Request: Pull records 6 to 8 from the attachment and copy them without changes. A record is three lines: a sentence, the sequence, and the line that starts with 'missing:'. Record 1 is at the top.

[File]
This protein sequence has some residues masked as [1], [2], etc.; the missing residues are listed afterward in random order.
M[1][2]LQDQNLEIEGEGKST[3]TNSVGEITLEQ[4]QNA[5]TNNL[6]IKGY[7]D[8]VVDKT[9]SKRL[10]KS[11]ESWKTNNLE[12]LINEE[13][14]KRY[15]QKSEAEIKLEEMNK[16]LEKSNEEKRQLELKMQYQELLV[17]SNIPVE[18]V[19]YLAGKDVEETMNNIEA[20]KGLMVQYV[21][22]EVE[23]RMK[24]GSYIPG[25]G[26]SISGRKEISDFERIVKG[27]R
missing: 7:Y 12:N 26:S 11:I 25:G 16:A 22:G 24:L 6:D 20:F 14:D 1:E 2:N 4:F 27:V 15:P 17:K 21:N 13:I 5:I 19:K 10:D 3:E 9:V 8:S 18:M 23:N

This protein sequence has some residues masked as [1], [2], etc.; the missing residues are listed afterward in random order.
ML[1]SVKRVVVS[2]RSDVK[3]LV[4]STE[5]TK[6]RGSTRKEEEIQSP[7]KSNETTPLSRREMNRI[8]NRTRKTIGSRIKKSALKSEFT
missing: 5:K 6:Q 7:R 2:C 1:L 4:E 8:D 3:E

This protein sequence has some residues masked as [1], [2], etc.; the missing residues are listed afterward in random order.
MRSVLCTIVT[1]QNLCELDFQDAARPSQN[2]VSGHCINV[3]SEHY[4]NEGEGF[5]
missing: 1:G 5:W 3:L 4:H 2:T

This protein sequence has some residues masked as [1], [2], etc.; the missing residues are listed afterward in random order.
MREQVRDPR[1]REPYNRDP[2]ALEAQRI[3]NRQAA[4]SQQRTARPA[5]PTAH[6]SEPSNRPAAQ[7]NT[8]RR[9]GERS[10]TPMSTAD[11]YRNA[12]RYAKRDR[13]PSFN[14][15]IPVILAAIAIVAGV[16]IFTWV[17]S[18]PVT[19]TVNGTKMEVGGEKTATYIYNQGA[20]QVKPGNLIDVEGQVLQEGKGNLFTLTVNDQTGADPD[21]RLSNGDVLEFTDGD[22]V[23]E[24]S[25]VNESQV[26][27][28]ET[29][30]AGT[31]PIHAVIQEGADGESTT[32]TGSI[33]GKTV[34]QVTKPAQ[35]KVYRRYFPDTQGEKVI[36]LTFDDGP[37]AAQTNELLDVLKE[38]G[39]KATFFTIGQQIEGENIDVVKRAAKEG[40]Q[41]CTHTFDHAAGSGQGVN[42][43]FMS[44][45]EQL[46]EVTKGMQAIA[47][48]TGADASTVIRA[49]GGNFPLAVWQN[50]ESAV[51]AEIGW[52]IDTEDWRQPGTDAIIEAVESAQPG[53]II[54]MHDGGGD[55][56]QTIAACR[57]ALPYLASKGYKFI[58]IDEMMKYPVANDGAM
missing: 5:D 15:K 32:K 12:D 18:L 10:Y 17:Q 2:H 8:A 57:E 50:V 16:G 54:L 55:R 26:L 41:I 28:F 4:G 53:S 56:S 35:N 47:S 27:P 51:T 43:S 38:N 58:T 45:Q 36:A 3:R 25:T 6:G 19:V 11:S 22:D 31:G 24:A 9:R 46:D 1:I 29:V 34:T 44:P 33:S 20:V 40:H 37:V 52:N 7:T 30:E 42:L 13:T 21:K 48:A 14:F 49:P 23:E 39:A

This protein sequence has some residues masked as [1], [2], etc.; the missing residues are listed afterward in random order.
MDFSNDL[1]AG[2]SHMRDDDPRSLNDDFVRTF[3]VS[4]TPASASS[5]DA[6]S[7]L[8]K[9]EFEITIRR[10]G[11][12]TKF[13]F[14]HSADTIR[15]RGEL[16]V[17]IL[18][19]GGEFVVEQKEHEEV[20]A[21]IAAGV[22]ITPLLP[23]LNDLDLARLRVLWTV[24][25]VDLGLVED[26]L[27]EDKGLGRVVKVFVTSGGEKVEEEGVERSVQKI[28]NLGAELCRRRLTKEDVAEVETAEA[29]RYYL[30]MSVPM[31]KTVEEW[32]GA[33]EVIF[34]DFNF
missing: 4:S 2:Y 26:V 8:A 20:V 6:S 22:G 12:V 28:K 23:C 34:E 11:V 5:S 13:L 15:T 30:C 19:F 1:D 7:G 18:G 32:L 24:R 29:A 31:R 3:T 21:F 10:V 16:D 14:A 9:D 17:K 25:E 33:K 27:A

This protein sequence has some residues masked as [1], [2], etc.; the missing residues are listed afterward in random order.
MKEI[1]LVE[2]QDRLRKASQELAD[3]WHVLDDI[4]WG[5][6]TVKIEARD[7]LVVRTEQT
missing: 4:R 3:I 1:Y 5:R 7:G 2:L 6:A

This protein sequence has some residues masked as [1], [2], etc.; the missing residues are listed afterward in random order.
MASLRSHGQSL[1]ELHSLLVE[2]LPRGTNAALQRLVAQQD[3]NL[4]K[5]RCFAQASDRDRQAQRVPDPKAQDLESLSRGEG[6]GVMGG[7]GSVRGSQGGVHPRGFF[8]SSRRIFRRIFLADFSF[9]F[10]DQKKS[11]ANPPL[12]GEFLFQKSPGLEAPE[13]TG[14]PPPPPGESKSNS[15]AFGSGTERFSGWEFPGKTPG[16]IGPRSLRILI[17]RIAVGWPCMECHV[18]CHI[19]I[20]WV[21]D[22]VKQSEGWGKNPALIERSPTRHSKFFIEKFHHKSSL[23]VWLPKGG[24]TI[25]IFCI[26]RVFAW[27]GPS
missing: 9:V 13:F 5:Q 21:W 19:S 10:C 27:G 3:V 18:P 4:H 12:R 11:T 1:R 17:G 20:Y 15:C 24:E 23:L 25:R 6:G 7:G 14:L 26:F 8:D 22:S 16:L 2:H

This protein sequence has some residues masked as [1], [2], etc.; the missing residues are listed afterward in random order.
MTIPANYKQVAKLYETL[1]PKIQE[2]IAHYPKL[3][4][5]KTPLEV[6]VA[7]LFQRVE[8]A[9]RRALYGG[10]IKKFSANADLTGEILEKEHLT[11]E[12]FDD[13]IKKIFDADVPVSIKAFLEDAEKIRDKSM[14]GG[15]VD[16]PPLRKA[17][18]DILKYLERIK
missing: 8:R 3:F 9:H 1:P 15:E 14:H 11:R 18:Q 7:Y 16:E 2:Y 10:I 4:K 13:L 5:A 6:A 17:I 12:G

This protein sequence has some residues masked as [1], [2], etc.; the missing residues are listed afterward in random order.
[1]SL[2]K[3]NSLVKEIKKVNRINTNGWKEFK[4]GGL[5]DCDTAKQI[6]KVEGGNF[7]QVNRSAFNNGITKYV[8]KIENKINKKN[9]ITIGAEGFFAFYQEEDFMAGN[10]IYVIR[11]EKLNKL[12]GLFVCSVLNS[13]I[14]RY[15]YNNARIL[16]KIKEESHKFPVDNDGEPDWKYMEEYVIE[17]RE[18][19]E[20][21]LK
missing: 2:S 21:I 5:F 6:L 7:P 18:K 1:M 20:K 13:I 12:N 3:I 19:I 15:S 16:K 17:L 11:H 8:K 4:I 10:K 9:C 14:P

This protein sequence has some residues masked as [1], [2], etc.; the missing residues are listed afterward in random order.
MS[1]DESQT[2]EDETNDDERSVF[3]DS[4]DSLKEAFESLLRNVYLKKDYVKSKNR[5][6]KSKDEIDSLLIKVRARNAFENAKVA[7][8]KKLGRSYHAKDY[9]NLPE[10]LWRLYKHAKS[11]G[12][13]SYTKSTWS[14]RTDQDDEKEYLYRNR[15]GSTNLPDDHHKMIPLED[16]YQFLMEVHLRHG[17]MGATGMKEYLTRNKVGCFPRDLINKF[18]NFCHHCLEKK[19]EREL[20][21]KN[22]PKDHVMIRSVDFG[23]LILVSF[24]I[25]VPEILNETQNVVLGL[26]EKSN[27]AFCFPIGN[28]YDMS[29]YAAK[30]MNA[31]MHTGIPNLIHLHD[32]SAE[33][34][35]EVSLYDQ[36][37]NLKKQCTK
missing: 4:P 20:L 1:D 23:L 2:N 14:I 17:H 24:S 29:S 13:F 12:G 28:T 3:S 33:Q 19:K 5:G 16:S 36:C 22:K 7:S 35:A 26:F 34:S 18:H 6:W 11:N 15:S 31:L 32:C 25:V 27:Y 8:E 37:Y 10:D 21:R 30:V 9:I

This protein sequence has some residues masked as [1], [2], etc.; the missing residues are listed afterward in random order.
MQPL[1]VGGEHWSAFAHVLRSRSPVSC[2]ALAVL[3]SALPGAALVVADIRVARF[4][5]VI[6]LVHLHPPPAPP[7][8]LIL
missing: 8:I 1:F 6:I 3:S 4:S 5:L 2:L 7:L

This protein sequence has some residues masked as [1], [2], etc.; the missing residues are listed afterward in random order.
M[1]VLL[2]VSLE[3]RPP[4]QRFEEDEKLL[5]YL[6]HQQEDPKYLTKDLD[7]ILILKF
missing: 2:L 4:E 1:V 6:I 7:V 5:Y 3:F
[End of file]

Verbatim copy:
This protein sequence has some residues masked as [1], [2], etc.; the missing residues are listed afterward in random order.
MKEI[1]LVE[2]QDRLRKASQELAD[3]WHVLDDI[4]WG[5][6]TVKIEARD[7]LVVRTEQT
missing: 4:R 3:I 1:Y 5:R 7:G 2:L 6:A

This protein sequence has some residues masked as [1], [2], etc.; the missing residues are listed afterward in random order.
MASLRSHGQSL[1]ELHSLLVE[2]LPRGTNAALQRLVAQQD[3]NL[4]K[5]RCFAQASDRDRQAQRVPDPKAQDLESLSRGEG[6]GVMGG[7]GSVRGSQGGVHPRGFF[8]SSRRIFRRIFLADFSF[9]F[10]DQKKS[11]ANPPL[12]GEFLFQKSPGLEAPE[13]TG[14]PPPPPGESKSNS[15]AFGSGTERFSGWEFPGKTPG[16]IGPRSLRILI[17]RIAVGWPCMECHV[18]CHI[19]I[20]WV[21]D[22]VKQSEGWGKNPALIERSPTRHSKFFIEKFHHKSSL[23]VWLPKGG[24]TI[25]IFCI[26]RVFAW[27]GPS
missing: 9:V 13:F 5:Q 21:W 19:S 10:C 27:G 3:V 18:P 4:H 12:R 11:T 1:R 17:G 20:Y 15:C 24:E 23:L 25:R 6:G 7:G 14:L 26:F 8:D 22:S 16:L 2:H

This protein sequence has some residues masked as [1], [2], etc.; the missing residues are listed afterward in random order.
MTIPANYKQVAKLYETL[1]PKIQE[2]IAHYPKL[3][4][5]KTPLEV[6]VA[7]LFQRVE[8]A[9]RRALYGG[10]IKKFSANADLTGEILEKEHLT[11]E[12]FDD[13]IKKIFDADVPVSIKAFLEDAEKIRDKSM[14]GG[15]VD[16]PPLRKA[17][18]DILKYLERIK
missing: 8:R 3:F 9:H 1:P 15:E 14:H 11:R 18:Q 7:Y 16:E 2:Y 10:I 4:K 13:L 5:A 6:A 17:I 12:G